The Washington Wild Things (independent; Frontier League) have filed suit in U.S. District Court over MKE Sports and Entertainment‘s lease at Kokomo Municipal Stadium for the Kokomo Jackrabbits (summer collegiate; Prospect League), claiming damages over the loss of the market after months of negotiations.
There’s a lot of backstory here. The independent Frontier League, led by Wild Things owner Stuart A. Williams and Florence Freedom owner Clint Brown, had been negotiating with Kokomo officials over a potential lease for Kokomo Municipal Stadium, with an expansion team planned for the market. Instead, the city decided to go with a competing bid from MKE Sports and Entertainment for a Prospect League team. There is a lot of crossover between Frontier League owners and the Prospect League management: MKE Sports and Entertainment had participated in both leagues as Kokomo Jackrabbits and Jamestown Jammers owners in the Prospect League and signed a management contract to run the Frontier League’s Rockford Aviators this season. The Frontier League terminated the Aviators management deal, saying that because MKE owned teams in another league (i.e., the Prospect League), it couldn’t be part of any Frontier League deal because two-thirds of the owners did not approve. (Pat Salvi owns teams in both the Frontier League and the American Association, while Dr. Chris Hanners, who helped found the Frontier League, owns the Aviators and also the Chillicothe Paints of the Prospect League.) That terminated contract led MKE Sports and Entertainment to appeal Lee’s decision to void it.
Now, some of these names — Chris Hanners, Bryan Wickline (the former Rockford Aviators president who is now Prospect League commissioner) and Mike Zimmerman, head of MKE Sports and Entertainment — pop up in this lawsuit, which was filed by the Wild Things and not by the league. Williams is claiming damages because the Prospect League, through the effort of Hanners, Wickline and Mike Zimmerman, landed Kokomo, thus denying a Frontier League franchise that would have generated $50,000 is expansion fees, as well as eliminating the need for the owner-subsidized Frontier Greys, the travel team needed to round out the schedule in the 14-team circuit. Williams had urged the Frontier League to take action against Hanners, Wickline and MKE Sports, and indeed he did. From the Observer-Reporter:
Williams claims his efforts to negotiate with Kokomo were undermined by W. Chris Hanners, owner of Rock River Valley Baseball LLC, which operates the Rockford Aviators, and board member at the time Bryan Wickline, alleging they were working with Zimmerman and MKE. The MKE website describes Zimmerman as a Southeast Wisconsin developer and venture capitalist and the suit in Indianapolis federal court identifies him as the chief executive officer of the Aviators.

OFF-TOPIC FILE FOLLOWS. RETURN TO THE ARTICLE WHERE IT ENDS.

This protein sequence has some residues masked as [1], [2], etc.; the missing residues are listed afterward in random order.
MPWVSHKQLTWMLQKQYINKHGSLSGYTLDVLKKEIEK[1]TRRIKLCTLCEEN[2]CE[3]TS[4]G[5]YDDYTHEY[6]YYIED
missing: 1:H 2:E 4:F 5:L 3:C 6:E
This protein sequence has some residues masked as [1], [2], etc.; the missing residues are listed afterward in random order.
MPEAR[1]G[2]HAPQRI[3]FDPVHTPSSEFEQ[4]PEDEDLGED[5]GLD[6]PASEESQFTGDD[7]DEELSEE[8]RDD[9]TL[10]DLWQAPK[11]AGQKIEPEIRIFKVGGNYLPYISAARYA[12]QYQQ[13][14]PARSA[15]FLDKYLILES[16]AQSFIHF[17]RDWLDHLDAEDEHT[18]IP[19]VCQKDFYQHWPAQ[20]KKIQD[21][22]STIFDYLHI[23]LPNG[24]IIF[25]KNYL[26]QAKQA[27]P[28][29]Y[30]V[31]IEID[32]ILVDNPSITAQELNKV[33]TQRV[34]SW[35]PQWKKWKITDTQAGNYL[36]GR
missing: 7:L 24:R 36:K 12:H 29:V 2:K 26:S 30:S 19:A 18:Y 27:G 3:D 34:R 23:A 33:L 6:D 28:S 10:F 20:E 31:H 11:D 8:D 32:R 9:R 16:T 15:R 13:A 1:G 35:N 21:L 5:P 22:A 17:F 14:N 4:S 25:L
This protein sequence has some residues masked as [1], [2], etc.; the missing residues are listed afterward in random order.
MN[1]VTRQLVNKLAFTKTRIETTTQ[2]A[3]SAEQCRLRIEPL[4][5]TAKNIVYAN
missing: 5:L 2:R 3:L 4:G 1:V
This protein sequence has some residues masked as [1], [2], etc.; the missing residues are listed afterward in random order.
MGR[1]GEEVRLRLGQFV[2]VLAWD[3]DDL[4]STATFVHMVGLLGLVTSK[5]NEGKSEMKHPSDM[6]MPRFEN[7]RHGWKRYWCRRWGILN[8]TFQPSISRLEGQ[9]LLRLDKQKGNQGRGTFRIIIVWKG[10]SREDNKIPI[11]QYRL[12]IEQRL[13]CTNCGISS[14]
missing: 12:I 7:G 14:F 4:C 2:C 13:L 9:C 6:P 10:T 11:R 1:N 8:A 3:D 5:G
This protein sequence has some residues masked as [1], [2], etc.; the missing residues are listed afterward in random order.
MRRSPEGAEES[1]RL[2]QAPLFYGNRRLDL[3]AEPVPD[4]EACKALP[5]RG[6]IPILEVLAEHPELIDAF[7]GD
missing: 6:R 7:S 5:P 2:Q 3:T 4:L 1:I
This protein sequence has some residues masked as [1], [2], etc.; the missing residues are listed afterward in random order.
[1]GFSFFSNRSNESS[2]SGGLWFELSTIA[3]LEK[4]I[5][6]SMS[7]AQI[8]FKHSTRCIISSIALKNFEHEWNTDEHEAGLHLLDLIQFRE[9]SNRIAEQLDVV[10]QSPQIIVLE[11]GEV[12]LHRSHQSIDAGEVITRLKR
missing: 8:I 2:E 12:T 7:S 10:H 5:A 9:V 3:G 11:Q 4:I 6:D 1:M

Last July, Thomas R. Ysura, general counsel for the Frontier League, wrote to the Hanners Group warning them to discontinue negotiations with Kokomo and that refusing to “stand down would constitute a breach of fiduciary duties to the league and its members.”
The Wild Things and Williams claim they “have been materially harmed” by Zimmerman and the others interfering with the Frontier League’s proposed development of the Kokomo baseball market and branded Hanners, Wickline and the Rock River Valley club “a civil conspiracy.” Under the Frontier League’s bylaws, Washington filed a complaint against the Hanners Group in August 2014.
“Hanners, Wickline and the Rock River Club, collectively and separately, owe the (Frontier) League, Williams and the Washington Club … duties of loyalty and of good faith and fair dealing,” the suit claims.
Indeed, Bill Lee ended up fining those responsible a “substantial” amount for guiding Kokomo to the Prospect League and not the Frontier League. That closed the case for the Frontier League, and it also seems to have ended any possible relationship between the indy circuit and MKE Sports and Entertainment. From the Kokomo Tribune:
Shortly after signing the lease, Williams claims Zimmerman began to attempt to use it as leverage to gain membership into the Frontier League. Shortly after his requests were denied, however, Zimmerman was named chief executive officer of the Rockford Aviators, according to the lawsuit.
Whether Williams win losses in court remains to be seen: the core of MKE Sports and Entertainment’s defense is that the league, which passed on a lawsuit, is the only proper party to any damages. And it’s even more debatable whether Kokomo was actually a good choice for the Frontier League: it’s a smaller market that’s drawn fairly well for summer-collegiate ball, some 1,243 per game, but probably doesn’t have the corporate base needed for pro baseball. The Kokomo MSA is only 82,760, so you need to cast a wide net outside of Howard County to hit the 100,000 population experts say is needed to support pro baseball. On the flip side, there’s a lot of passion in Kokomo for their Jackrabbits (indeed, their passion for their new ballpark led to a win for Best of the Ballparks in the summer-collegiate field), and it’s important to note that the city isn’t a party to anything going on here. And, of course, it’s also important to remember that everything here is an allegation in a lawsuit, and there are always two or more sides to an issue.